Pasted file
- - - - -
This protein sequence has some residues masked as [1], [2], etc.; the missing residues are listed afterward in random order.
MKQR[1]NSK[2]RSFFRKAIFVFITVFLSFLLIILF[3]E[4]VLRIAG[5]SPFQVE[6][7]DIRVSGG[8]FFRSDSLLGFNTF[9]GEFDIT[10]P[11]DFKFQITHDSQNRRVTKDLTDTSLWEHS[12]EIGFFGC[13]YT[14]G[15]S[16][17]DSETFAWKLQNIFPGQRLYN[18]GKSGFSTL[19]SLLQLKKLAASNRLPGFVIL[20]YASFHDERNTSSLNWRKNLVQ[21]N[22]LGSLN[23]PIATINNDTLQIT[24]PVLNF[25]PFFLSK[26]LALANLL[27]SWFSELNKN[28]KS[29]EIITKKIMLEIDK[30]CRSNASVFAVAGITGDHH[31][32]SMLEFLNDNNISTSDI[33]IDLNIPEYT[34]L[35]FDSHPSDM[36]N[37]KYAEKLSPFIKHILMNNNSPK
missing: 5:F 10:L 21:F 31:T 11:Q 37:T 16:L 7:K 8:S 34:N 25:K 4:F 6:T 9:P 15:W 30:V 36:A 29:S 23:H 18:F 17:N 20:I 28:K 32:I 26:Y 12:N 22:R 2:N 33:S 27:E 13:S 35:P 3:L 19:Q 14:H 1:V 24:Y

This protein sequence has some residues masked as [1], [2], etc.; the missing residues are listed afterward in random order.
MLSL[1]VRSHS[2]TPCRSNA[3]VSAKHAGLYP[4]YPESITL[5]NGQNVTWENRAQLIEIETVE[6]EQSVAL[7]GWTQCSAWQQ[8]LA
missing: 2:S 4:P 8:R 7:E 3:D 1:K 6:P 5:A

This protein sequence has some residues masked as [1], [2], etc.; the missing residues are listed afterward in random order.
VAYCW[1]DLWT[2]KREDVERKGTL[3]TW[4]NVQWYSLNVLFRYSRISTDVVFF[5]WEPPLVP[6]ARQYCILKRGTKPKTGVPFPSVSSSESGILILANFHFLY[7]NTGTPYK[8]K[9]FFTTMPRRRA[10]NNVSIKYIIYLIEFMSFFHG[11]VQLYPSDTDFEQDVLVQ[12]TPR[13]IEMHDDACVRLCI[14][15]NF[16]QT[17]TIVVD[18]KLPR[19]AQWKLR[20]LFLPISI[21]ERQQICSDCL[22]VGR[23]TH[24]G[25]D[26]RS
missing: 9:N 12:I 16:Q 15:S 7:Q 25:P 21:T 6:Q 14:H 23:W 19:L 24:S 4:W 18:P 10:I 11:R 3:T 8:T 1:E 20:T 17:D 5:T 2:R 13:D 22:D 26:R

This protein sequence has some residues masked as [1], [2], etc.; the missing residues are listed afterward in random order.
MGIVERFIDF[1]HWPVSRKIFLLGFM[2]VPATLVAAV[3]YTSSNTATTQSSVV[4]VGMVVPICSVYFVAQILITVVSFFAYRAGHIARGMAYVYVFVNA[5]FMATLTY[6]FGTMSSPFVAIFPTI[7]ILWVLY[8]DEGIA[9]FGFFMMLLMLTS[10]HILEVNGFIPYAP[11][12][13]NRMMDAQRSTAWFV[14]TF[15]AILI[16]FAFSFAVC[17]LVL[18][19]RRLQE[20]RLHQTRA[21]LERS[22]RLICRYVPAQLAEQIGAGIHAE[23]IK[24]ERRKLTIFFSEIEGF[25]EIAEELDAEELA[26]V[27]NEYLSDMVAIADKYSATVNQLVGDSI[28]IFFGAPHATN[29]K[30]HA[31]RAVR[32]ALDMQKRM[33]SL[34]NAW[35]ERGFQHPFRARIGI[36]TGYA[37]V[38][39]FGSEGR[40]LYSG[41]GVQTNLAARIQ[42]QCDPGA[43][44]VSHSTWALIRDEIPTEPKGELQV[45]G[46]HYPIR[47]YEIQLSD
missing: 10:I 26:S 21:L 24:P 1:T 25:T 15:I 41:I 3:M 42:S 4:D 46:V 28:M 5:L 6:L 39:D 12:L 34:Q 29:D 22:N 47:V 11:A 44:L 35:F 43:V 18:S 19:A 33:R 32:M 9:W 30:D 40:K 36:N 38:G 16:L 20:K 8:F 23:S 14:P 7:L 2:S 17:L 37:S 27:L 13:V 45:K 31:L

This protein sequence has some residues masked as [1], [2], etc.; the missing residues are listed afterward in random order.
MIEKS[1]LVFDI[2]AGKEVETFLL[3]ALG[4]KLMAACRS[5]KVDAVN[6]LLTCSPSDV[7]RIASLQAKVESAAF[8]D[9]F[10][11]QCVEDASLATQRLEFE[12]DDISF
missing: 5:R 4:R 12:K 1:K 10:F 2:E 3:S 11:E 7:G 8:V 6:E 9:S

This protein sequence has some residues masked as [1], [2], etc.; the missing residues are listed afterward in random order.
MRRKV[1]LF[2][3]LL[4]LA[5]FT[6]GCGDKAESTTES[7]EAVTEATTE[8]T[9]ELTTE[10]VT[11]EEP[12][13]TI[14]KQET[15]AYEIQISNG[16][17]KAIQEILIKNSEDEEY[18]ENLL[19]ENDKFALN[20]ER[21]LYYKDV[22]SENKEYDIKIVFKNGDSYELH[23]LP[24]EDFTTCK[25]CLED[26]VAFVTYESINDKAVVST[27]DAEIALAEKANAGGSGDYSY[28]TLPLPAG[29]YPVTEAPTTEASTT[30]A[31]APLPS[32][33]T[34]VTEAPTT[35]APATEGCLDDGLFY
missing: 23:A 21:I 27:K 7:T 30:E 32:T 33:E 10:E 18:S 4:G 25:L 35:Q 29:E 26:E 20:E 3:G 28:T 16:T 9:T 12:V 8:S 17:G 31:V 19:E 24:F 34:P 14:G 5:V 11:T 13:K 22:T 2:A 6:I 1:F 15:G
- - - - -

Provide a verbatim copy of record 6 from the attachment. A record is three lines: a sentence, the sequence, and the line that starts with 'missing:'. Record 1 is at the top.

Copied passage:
This protein sequence has some residues masked as [1], [2], etc.; the missing residues are listed afterward in random order.
MRRKV[1]LF[2][3]LL[4]LA[5]FT[6]GCGDKAESTTES[7]EAVTEATTE[8]T[9]ELTTE[10]VT[11]EEP[12][13]TI[14]KQET[15]AYEIQISNG[16][17]KAIQEILIKNSEDEEY[18]ENLL[19]ENDKFALN[20]ER[21]LYYKDV[22]SENKEYDIKIVFKNGDSYELH[23]LP[24]EDFTTCK[25]CLED[26]VAFVTYESINDKAVVST[27]DAEIALAEKANAGGSGDYSY[28]TLPLPAG[29]YPVTEAPTTEASTT[30]A[31]APLPS[32][33]T[34]VTEAPTT[35]APATEGCLDDGLFY
missing: 23:A 21:I 27:K 7:T 30:E 32:T 33:E 10:E 18:S 4:G 25:L 35:Q 29:E 26:E 20:E 3:G 28:T 16:T 9:T 12:V 8:S 17:G 31:V 19:E 24:F 34:P 14:G 5:V 11:T 13:K 22:T 2:A 6:I 1:F 15:G